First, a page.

The Peculiar Pets of Miss Pleasance (Page 20)

“It will take a moment to seep in,” she explained, sitting back on her haunches, her tail wavering over her head. “This is Mr. Sweeting’s work but poorly done. I know ze smell of his magic. I believe someone bought his poison too cheaply and applied it too hastily.” She nudged the spilled cake with the spoon. “Where did the cakes come from?”

Thom looked up, his eyes red and wet with tears. “I brought them.”

Her eyes went dark. “When? From where?”

“Today, from the bakery on High Street, at her request. I stopped on the way here from work.”

Reve stood, a graceful, fluid movement. Her slender fingers barely touched the plate as she leaned close to sniff the remaining five cakes.

“Sprinkled on top like sugar,” she said. “Who else has been in ze house?”

“Since I arrived, only me.” He jerked his chin at Casper’s splayed form. “And him.”

Reve stalked across the room to where Casper lay in the shadows. He barely twitched as she leaned in close enough to kiss him, one hand on his chest. “Still bad news,” she muttered. “And getting worse. But he is a different kind of poison.” She glanced at Thom. “Stay with her. Don’t let go.”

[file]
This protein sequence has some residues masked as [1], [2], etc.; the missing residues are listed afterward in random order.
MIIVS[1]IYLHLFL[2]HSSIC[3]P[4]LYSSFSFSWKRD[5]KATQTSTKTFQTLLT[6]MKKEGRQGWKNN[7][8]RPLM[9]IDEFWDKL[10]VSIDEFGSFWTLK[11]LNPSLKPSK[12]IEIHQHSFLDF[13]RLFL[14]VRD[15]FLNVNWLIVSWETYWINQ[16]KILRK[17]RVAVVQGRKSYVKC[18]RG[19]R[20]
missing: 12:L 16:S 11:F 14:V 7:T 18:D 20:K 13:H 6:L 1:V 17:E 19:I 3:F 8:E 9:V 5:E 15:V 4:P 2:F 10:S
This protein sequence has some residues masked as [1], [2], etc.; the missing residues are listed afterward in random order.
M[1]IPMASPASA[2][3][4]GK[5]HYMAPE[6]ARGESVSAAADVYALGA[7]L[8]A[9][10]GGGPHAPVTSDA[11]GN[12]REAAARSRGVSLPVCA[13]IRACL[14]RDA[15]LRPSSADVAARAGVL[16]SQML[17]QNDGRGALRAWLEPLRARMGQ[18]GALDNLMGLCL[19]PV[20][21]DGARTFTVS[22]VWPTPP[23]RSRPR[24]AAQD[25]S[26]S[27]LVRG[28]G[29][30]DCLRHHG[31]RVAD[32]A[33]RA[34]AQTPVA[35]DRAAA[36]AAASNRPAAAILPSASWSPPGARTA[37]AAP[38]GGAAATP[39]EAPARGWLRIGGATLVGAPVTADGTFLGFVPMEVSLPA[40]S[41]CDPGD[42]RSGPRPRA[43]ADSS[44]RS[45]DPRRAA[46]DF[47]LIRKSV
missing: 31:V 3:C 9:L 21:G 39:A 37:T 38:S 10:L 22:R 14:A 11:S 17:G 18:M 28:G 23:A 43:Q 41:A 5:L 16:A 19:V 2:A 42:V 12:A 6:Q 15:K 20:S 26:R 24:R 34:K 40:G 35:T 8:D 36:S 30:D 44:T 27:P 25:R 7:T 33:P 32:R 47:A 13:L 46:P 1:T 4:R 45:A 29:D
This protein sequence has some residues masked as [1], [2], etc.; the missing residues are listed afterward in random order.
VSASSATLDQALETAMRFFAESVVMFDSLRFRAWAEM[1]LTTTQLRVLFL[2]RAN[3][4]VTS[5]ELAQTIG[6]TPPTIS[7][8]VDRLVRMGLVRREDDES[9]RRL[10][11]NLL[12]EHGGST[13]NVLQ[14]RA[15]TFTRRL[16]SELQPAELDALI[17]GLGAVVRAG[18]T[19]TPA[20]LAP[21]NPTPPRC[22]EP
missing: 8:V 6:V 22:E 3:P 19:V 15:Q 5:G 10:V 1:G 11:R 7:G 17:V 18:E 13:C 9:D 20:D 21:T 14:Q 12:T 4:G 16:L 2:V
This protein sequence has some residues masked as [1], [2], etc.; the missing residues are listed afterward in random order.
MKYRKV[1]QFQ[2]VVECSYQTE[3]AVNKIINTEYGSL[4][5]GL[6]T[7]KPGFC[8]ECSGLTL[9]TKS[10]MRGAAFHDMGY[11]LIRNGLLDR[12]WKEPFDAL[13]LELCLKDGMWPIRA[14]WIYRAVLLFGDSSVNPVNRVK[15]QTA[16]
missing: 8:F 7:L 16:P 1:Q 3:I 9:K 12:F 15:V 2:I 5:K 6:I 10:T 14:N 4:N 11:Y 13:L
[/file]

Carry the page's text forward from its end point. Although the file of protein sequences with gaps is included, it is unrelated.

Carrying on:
The daimon’s skin shivered over with shadows until all Thom could see of her was the glint of candlelight on her eyes. Moving like a stalking cat formed of smoke, she crept toward the door to the pet shop. The creatures within were still calling, fluttering, barking, scratching, and fighting against their cages. Reve disappeared through the door, dissolving into the darkness. Thom turned to Frannie, hoping beyond hope that she would move, or splutter, or blink. Anything.

But nothing had changed. Her eyes were going dry, and he reached out to close them, hoping to lessen her pain somehow before dragging her into his lap and stroking back her copper-colored hair.

“I’m still here, lass. I’m not leavin’ ye. Just hold on.”

In the pet shop, the birds took their chaos up a notch. The cages banged against one another, heavy wings slamming into the bars as the crows and parrots screamed en masse. The corgi pups took up a mournful, otherworldly howl. Thom wondered, for just a moment, if they could feel their mistress dying in his arms.

From the darkness of the pet shop, barely audible over the clamoring animals, there came a crash. Along with the sound of shattering glass, Thom heard a voice call out in anguish, shrieking in a language he didn’t know.